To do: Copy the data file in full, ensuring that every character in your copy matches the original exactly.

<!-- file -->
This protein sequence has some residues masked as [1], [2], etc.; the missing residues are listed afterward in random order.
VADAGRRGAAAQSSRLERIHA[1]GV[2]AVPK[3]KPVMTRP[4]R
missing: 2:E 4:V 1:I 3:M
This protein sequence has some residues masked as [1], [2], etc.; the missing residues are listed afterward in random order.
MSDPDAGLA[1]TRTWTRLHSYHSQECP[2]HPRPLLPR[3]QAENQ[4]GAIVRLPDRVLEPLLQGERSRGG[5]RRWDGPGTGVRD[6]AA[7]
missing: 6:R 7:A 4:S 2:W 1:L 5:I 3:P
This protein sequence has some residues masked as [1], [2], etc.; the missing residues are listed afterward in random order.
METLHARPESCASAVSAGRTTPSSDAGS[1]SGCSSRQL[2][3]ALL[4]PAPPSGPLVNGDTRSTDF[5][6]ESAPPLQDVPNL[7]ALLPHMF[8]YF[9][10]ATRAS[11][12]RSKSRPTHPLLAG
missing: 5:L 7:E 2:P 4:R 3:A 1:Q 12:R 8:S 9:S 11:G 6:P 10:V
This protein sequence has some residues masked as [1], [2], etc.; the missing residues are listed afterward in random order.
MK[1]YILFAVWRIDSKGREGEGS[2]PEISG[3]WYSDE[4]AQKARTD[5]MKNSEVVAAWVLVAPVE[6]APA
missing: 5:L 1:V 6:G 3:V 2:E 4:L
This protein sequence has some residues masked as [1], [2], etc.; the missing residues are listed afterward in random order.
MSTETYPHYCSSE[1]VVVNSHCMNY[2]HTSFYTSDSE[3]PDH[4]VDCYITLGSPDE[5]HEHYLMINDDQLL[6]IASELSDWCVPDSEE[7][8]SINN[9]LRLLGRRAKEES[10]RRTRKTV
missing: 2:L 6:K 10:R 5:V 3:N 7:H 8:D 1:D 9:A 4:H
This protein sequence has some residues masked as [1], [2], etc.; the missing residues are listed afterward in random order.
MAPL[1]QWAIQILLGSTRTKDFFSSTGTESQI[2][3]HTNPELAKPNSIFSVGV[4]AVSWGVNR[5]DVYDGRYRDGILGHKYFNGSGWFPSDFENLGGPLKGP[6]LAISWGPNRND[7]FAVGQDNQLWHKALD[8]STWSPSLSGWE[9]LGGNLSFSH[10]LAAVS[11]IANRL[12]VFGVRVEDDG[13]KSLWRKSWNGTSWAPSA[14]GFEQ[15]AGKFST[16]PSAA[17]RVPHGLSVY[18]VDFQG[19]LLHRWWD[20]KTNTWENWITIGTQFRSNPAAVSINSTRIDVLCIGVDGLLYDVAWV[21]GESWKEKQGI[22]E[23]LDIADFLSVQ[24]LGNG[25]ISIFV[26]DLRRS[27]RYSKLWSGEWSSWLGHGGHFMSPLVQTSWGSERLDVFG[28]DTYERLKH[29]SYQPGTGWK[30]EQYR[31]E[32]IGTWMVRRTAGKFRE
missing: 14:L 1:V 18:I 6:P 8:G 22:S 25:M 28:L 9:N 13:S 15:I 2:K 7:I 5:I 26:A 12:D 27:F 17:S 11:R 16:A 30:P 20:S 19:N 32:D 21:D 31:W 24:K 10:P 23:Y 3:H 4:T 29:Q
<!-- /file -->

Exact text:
This protein sequence has some residues masked as [1], [2], etc.; the missing residues are listed afterward in random order.
VADAGRRGAAAQSSRLERIHA[1]GV[2]AVPK[3]KPVMTRP[4]R
missing: 2:E 4:V 1:I 3:M
This protein sequence has some residues masked as [1], [2], etc.; the missing residues are listed afterward in random order.
MSDPDAGLA[1]TRTWTRLHSYHSQECP[2]HPRPLLPR[3]QAENQ[4]GAIVRLPDRVLEPLLQGERSRGG[5]RRWDGPGTGVRD[6]AA[7]
missing: 6:R 7:A 4:S 2:W 1:L 5:I 3:P
This protein sequence has some residues masked as [1], [2], etc.; the missing residues are listed afterward in random order.
METLHARPESCASAVSAGRTTPSSDAGS[1]SGCSSRQL[2][3]ALL[4]PAPPSGPLVNGDTRSTDF[5][6]ESAPPLQDVPNL[7]ALLPHMF[8]YF[9][10]ATRAS[11][12]RSKSRPTHPLLAG
missing: 5:L 7:E 2:P 4:R 3:A 1:Q 12:R 8:S 9:S 11:G 6:P 10:V
This protein sequence has some residues masked as [1], [2], etc.; the missing residues are listed afterward in random order.
MK[1]YILFAVWRIDSKGREGEGS[2]PEISG[3]WYSDE[4]AQKARTD[5]MKNSEVVAAWVLVAPVE[6]APA
missing: 5:L 1:V 6:G 3:V 2:E 4:L
This protein sequence has some residues masked as [1], [2], etc.; the missing residues are listed afterward in random order.
MSTETYPHYCSSE[1]VVVNSHCMNY[2]HTSFYTSDSE[3]PDH[4]VDCYITLGSPDE[5]HEHYLMINDDQLL[6]IASELSDWCVPDSEE[7][8]SINN[9]LRLLGRRAKEES[10]RRTRKTV
missing: 2:L 6:K 10:R 5:V 3:N 7:H 8:D 1:D 9:A 4:H
This protein sequence has some residues masked as [1], [2], etc.; the missing residues are listed afterward in random order.
MAPL[1]QWAIQILLGSTRTKDFFSSTGTESQI[2][3]HTNPELAKPNSIFSVGV[4]AVSWGVNR[5]DVYDGRYRDGILGHKYFNGSGWFPSDFENLGGPLKGP[6]LAISWGPNRND[7]FAVGQDNQLWHKALD[8]STWSPSLSGWE[9]LGGNLSFSH[10]LAAVS[11]IANRL[12]VFGVRVEDDG[13]KSLWRKSWNGTSWAPSA[14]GFEQ[15]AGKFST[16]PSAA[17]RVPHGLSVY[18]VDFQG[19]LLHRWWD[20]KTNTWENWITIGTQFRSNPAAVSINSTRIDVLCIGVDGLLYDVAWV[21]GESWKEKQGI[22]E[23]LDIADFLSVQ[24]LGNG[25]ISIFV[26]DLRRS[27]RYSKLWSGEWSSWLGHGGHFMSPLVQTSWGSERLDVFG[28]DTYERLKH[29]SYQPGTGWK[30]EQYR[31]E[32]IGTWMVRRTAGKFRE
missing: 14:L 1:V 18:I 6:P 8:G 22:S 25:M 28:L 9:N 13:S 15:I 2:K 7:I 5:I 26:A 12:D 27:F 17:S 11:R 16:A 30:P 20:S 19:N 32:D 21:D 31:W 24:K 10:P 23:Y 3:H 4:T 29:Q